Finally, yes, a typical tube power amp is a hobbyist's exercise, especially now that many relatively inexpensive HTR's (AVR?) can sound so good. If you're not building your own amps, I'd say it's best for rational people to buy as good an HTR as they can afford and put the big money into speakers. Or for a small stereo, there's gotta be a good, cheap integrated amp out there somewhere.
Have a look at Morgan Jones "Valve Amplifiers" 3rd edition and/or 4th edition for a nice introductory discussion of this stuff from a contemporary angle. It's very sensible and reasonable, and has lots of great [objective, measured] info on the current thinking in tube amp design (lots of transistorized support circuitry involved, and not just in the DC rectification circuits). It is NOT one of those silly 'audiophile boutique hobbyist' books with lots of arm-waving about the superiority of 12" fullrange speakers with alnico magnets! Really.https://www.google.com/search?q=morgan+jones+valve+amplifiers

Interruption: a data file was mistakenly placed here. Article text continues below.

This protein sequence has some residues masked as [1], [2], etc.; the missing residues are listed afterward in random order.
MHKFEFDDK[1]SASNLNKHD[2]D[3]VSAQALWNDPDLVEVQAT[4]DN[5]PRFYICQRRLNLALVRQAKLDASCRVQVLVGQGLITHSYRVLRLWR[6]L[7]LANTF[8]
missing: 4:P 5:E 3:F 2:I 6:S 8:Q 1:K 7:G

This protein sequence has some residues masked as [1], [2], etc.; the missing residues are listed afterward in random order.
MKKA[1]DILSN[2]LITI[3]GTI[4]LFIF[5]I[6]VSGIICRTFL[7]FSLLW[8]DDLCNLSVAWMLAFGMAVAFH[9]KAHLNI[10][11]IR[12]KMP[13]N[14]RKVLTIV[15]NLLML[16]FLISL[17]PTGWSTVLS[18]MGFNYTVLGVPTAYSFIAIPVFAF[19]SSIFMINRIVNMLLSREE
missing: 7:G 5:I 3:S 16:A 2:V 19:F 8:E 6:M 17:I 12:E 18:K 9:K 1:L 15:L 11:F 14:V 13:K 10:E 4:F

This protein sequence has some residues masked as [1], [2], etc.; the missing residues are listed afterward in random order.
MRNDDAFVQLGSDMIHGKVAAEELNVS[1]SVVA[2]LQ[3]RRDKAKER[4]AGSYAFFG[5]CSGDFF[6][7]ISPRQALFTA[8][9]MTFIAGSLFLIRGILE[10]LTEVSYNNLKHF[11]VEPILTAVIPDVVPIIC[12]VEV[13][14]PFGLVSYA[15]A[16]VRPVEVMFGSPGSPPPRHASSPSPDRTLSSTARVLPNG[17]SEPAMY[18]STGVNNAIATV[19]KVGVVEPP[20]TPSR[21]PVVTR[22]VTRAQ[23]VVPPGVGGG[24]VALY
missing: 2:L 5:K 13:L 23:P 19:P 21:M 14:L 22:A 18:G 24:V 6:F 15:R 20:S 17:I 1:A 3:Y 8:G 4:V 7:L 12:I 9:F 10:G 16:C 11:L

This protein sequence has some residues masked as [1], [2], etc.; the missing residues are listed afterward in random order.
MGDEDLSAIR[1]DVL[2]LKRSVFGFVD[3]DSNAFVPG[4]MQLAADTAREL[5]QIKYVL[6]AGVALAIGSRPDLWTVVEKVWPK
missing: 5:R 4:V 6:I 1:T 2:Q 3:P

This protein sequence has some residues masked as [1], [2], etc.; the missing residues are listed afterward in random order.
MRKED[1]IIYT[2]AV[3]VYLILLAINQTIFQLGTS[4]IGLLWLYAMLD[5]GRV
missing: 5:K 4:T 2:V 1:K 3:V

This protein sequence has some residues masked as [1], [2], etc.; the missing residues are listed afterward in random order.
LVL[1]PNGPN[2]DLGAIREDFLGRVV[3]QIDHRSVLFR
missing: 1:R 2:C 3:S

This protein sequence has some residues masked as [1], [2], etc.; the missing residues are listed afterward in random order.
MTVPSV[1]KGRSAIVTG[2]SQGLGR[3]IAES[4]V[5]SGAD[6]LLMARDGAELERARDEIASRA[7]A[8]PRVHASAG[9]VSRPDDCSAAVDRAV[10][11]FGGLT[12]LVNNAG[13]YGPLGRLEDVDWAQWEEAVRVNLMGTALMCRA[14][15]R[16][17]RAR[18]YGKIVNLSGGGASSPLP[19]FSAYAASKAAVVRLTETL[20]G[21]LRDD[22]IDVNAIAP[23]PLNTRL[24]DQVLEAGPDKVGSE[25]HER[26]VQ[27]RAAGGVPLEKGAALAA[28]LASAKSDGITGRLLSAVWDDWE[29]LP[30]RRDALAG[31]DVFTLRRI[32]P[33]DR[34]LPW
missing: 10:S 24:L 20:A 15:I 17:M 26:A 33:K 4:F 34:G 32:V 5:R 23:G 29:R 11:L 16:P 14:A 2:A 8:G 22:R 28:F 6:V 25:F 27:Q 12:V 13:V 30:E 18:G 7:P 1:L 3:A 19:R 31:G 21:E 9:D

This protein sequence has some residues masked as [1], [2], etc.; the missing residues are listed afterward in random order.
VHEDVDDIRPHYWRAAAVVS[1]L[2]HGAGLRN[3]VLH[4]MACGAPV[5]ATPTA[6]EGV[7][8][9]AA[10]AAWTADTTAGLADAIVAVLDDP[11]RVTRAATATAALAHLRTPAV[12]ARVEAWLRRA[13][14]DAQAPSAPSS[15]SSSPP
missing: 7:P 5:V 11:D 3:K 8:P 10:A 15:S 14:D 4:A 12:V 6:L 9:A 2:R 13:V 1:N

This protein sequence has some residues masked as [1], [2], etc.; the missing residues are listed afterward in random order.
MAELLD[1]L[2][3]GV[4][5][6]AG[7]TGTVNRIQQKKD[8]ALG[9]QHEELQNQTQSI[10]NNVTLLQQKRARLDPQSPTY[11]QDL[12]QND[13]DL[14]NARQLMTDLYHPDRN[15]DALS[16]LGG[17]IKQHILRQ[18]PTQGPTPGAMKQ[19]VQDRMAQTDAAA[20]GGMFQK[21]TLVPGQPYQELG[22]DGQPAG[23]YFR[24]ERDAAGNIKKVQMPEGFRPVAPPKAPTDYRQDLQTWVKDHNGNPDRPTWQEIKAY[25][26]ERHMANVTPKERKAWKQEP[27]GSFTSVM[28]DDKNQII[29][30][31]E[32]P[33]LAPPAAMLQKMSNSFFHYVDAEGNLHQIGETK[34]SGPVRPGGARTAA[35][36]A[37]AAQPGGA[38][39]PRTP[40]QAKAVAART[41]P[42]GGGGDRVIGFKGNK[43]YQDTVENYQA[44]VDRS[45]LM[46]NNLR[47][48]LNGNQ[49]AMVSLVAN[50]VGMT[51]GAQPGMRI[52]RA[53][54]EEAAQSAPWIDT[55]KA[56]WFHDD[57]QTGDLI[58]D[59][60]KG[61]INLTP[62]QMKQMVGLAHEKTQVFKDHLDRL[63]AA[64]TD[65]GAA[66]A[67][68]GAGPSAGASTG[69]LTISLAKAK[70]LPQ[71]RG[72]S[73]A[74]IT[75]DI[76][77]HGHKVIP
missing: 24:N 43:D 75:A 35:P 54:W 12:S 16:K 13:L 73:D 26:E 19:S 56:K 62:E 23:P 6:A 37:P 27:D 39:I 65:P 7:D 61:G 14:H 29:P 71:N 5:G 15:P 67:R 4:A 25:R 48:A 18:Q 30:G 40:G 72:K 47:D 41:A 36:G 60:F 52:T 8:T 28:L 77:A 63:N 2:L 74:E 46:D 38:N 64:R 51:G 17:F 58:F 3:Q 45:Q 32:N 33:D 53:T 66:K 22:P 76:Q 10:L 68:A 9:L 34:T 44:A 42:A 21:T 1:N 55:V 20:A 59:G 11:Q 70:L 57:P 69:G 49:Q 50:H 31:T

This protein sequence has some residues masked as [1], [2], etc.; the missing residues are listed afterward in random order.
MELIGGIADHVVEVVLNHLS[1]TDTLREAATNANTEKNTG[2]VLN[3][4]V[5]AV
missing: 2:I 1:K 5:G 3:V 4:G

I'm trying to show that there isn't a black-white divide here. Tubes are not all awful for everything. Solid state is not 100% superior in every way there is (at least when it comes to low frequency amplification, aka "audio"). But to make a good audio power amp to drive real world loudspeakers for little money? Heck yeah, transistors rule for that. No doubt about it. So OK? Can we be friends?
PS - What was the OP anyway? Oh yeah -- Tube friendly speakers? And this is for a push-pull 6L6 amp, with a paraphase inverter and a high impedance power supply, right? The amp's damping factor will be very low. It's output stage will have relatively high 3rd order harmonic distortion, and the paraphase inverter will probably have high 2nd harmonic distortion (but that could still sound "good"). Look for a nice sounding speaker that has a reasonably flat frequency response, reasonably wide frequency response, high sensitivity (at least 90dB/1W/1m) and a flat impedance curve (preferable at 8 ohms, not 4 ohms). If you find such a speaker at a somewhat reasonable price, PLEASE TELL ME ABOUT IT, because I don't know of one.
--Edited by rongon - 11/23/13 at 9:32pm